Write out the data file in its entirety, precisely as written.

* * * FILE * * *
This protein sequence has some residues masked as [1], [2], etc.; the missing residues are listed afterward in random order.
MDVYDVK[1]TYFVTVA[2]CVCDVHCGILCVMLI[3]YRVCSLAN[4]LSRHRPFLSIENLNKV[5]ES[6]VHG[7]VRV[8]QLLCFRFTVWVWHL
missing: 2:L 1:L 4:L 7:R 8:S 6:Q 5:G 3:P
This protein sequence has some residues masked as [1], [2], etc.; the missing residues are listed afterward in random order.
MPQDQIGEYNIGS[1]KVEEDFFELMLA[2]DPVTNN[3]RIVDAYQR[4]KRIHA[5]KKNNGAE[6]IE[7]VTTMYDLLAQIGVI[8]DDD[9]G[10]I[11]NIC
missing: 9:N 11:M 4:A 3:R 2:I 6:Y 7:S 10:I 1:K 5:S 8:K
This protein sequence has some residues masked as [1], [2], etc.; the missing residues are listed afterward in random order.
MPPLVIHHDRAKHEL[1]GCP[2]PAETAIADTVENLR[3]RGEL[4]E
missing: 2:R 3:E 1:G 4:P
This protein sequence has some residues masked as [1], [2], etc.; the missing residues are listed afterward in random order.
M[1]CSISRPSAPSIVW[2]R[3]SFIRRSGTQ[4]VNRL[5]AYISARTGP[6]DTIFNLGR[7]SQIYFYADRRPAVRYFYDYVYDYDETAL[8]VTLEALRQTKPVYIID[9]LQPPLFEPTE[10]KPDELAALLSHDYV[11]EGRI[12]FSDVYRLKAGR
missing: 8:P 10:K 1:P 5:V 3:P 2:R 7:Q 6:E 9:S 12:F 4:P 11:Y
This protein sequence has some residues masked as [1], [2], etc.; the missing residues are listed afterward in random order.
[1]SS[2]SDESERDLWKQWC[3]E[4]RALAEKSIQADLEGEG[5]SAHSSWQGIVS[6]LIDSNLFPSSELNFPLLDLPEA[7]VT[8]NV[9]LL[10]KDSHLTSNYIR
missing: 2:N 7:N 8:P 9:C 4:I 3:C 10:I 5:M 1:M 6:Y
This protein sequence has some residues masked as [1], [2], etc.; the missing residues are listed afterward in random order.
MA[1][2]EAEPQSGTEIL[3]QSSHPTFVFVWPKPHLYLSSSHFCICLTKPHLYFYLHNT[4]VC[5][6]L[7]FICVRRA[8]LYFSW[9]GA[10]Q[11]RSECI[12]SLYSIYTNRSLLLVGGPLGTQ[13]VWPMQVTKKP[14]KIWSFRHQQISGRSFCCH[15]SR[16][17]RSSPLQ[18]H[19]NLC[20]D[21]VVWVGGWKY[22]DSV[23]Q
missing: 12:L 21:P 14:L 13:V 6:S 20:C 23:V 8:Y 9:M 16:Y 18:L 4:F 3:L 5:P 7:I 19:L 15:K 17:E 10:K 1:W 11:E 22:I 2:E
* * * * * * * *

This protein sequence has some residues masked as [1], [2], etc.; the missing residues are listed afterward in random order.
MDVYDVK[1]TYFVTVA[2]CVCDVHCGILCVMLI[3]YRVCSLAN[4]LSRHRPFLSIENLNKV[5]ES[6]VHG[7]VRV[8]QLLCFRFTVWVWHL
missing: 2:L 1:L 4:L 7:R 8:S 6:Q 5:G 3:P
This protein sequence has some residues masked as [1], [2], etc.; the missing residues are listed afterward in random order.
MPQDQIGEYNIGS[1]KVEEDFFELMLA[2]DPVTNN[3]RIVDAYQR[4]KRIHA[5]KKNNGAE[6]IE[7]VTTMYDLLAQIGVI[8]DDD[9]G[10]I[11]NIC
missing: 9:N 11:M 4:A 3:R 2:I 6:Y 7:S 10:I 1:K 5:S 8:K
This protein sequence has some residues masked as [1], [2], etc.; the missing residues are listed afterward in random order.
MPPLVIHHDRAKHEL[1]GCP[2]PAETAIADTVENLR[3]RGEL[4]E
missing: 2:R 3:E 1:G 4:P
This protein sequence has some residues masked as [1], [2], etc.; the missing residues are listed afterward in random order.
M[1]CSISRPSAPSIVW[2]R[3]SFIRRSGTQ[4]VNRL[5]AYISARTGP[6]DTIFNLGR[7]SQIYFYADRRPAVRYFYDYVYDYDETAL[8]VTLEALRQTKPVYIID[9]LQPPLFEPTE[10]KPDELAALLSHDYV[11]EGRI[12]FSDVYRLKAGR
missing: 8:P 10:K 1:P 5:V 3:P 2:R 7:Q 6:E 9:S 12:F 4:P 11:Y
This protein sequence has some residues masked as [1], [2], etc.; the missing residues are listed afterward in random order.
[1]SS[2]SDESERDLWKQWC[3]E[4]RALAEKSIQADLEGEG[5]SAHSSWQGIVS[6]LIDSNLFPSSELNFPLLDLPEA[7]VT[8]NV[9]LL[10]KDSHLTSNYIR
missing: 2:N 7:N 8:P 9:C 4:I 3:C 10:I 5:M 1:M 6:Y
This protein sequence has some residues masked as [1], [2], etc.; the missing residues are listed afterward in random order.
MA[1][2]EAEPQSGTEIL[3]QSSHPTFVFVWPKPHLYLSSSHFCICLTKPHLYFYLHNT[4]VC[5][6]L[7]FICVRRA[8]LYFSW[9]GA[10]Q[11]RSECI[12]SLYSIYTNRSLLLVGGPLGTQ[13]VWPMQVTKKP[14]KIWSFRHQQISGRSFCCH[15]SR[16][17]RSSPLQ[18]H[19]NLC[20]D[21]VVWVGGWKY[22]DSV[23]Q
missing: 12:L 21:P 14:L 13:V 6:S 20:C 23:V 8:Y 9:M 16:Y 18:L 4:F 3:L 5:P 7:I 19:L 15:K 17:E 10:K 1:W 11:E 22:I 2:E